Monday, September 30, 2013

I hate you, Kate DiCamillo

Ha! I knew that subject line would get your attention!

But, seriously, Kate, listen up.

First you go and write that Winn Dixie book that we all love. So now we think, okay, this newcomer Kate gal is gonna deliver some dang good realistic fiction with some funny stuff and some sad stuff and a preacher man and all. Can't wait for the next one, blah blah blah. (And, yeah, yeah....there was that sticker thing and that movie thing.)

But THEN you go and write that Despereaux book! I mean, what the heck, Kate? That's not realistic fiction! That's a rip-roaring good mouse adventure. (And yeah, yeah, there was another sticker thing and another movie thing and all.)

Do you stop there? Oh, no. You whip out that toy rabbit Tulane book with all those great stories woven together and stuff.

Then you toss in a few Mercy Watsons just to really keep us on our toes. (I mean, easy readers or middle grade, which is it gonna be, Katie?)

And I'm not even going to say the words Bink and Gollie. 

But, now, dear Katie, you have really gone and done it.

You wrote Flora and Ulysses.

A book so hilarious, so fresh, so whacko, crazy cuckoo wonderful.

So different.....

I mean, you're giving me literary whiplash here, Kate.

How am I ever supposed to predict what you're going to write for us next?

The only thing I can probably put my money on is that it will be great.

Cause that seems to be how you roll.

P.S. I don't really hate you. Writers never hate one another. (We might hate a copyeditor once in a while, but never a writer.) But in my next book, there might be a poor unfortunate cockroach named Kate who makes an ill-timed dash across the kitchen floor just as a heavy, steel-toed boot is coming down (hard). 

Just sayin'.

Thursday, September 26, 2013

Things I Love Thursday

I love these Yoo-hoo boats made by Mrs. Terlecky and Mrs. Harper's fifth grade class in Dublin, OH!

 They made them as an activity related to their reading of The Small Adventure of Popeye and Elvis.

Thanks, y'all! I love them!!

Tuesday, September 24, 2013

Big Apple

I'm off for two whirlwind days in the Big Apple.

I'm meeting my agent, Barbara Markowitz, for the first time in EIGHTEEN years!! Yes, I said 18. I know, I know.....hard to believe. But she lives on the West Coast and I live on the East Coast and it just hasn't happened - until now!

I'll be visiting with my great team at FSG.

I'll be visiting my dear friend and editor, Frances Foster.

I'll have a lovely dinner with my lovely son.


Monday, September 23, 2013

A Pathetic Excuse for a Blog Post

Advice from an old farmer:

A bumble bee is considerably faster than a John Deere tractor.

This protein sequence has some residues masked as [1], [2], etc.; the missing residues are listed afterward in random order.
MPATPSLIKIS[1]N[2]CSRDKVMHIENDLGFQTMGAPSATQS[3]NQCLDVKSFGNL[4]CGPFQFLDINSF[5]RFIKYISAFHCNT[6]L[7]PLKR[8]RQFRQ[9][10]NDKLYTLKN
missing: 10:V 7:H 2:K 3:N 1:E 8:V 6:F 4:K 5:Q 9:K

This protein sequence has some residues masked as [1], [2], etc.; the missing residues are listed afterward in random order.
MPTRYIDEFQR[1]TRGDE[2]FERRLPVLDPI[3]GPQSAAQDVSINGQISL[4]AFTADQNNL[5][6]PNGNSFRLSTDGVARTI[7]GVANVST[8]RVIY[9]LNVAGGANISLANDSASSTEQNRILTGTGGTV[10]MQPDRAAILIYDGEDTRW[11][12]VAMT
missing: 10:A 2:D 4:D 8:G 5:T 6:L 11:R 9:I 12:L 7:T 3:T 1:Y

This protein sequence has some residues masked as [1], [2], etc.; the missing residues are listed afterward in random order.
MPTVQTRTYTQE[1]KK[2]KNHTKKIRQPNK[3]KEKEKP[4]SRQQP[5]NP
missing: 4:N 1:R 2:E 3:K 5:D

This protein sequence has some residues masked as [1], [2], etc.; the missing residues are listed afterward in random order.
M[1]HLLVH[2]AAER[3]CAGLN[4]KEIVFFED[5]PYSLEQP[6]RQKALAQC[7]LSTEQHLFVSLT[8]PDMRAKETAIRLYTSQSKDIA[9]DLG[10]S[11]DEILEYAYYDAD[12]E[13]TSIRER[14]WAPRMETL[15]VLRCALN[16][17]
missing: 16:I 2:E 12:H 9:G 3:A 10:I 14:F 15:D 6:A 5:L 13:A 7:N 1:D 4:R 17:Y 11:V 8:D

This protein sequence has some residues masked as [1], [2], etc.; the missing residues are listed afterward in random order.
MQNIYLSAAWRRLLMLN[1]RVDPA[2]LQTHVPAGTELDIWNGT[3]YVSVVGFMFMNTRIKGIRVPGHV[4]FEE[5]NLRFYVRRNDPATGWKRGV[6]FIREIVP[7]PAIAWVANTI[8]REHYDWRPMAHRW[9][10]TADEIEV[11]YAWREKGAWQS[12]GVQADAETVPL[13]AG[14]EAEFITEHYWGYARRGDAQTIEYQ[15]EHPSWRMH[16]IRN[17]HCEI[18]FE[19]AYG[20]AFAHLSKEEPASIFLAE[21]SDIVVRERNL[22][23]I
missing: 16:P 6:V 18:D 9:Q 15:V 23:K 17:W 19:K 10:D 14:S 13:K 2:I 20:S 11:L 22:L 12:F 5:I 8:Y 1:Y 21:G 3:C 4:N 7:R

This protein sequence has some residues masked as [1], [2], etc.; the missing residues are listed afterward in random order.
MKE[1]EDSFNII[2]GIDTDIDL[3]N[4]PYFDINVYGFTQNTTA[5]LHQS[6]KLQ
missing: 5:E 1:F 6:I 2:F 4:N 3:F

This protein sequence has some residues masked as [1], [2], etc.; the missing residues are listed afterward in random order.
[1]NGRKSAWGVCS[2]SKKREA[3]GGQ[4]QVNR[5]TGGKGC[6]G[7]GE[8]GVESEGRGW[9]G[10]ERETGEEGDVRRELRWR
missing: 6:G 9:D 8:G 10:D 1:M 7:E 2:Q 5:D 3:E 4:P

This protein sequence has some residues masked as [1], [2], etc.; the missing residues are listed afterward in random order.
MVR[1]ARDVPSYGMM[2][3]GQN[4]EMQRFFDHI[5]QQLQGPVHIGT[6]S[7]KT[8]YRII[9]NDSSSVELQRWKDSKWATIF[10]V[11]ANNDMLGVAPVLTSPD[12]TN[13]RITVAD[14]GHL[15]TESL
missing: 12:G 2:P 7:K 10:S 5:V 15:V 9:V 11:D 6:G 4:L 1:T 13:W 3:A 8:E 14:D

Friday, September 20, 2013

Auditobook Giveaway - On the Road to Mr. Mineo's

Reminder: I'm giving away TWO audiobooks of ON THE ROAD TO MR. MINEO'S.

Just leave your name and email in blog comments or email to me barbaraoconnor at mac dot com.

Drawing is October 1.


Thursday, September 19, 2013

Things I Love Thursday

A million trillion years ago, before my husband and I were even friends, we attended a "Yankee swap" kind of thing at an office Christmas party.

I ended up with his "gift" - an unfinished argyle sock.

I love it.

(But, um, where do you even find something like that?)


Tuesday, September 17, 2013

The Boy on the Porch by Sharon Creech


I loved this book so much. Here's why: It is...
  • Sweet
  • Kind
  • Warm
  • Interesting
  • Heartfelt
  • Unique
  • Lovely
  • Sad
  • Happy

Here's what you should notice when you read it - because Creech is a master and we can all learn from a master, right?

  • Third-person omniscient point of view (seamlessly done)
  • Somebody made a rule that children's books shouldn't have adults as main characters. Somebody (aka Sharon Creech) proves that brilliant writers can break rules any ole dang time they want to. So there. (*fist bump, Sharon*)
  • The setting is timeless. Other than a truck, there is nothing to ground us in time. Could be 1940. Could be 2013. Who cares? Nobody.
  • Every word counts.
  • The main characters of John and Marta are brilliantly developed. Notice their lovely dialogue.
  • Ms. Creech has proven, once again, that she is the master of setting up a story QUICKLY. (Like, um, first paragraph.)
  • Creech is not afraid to make a young reader worry, fret and feel sad. And, come on, who doesn't love a good bout of worrying, fretting, and feeling sad every now and then? What can we learn from this? Don't be a wimpy writer. (At least, that's what I learned.)

Monday, September 16, 2013

Friday, September 13, 2013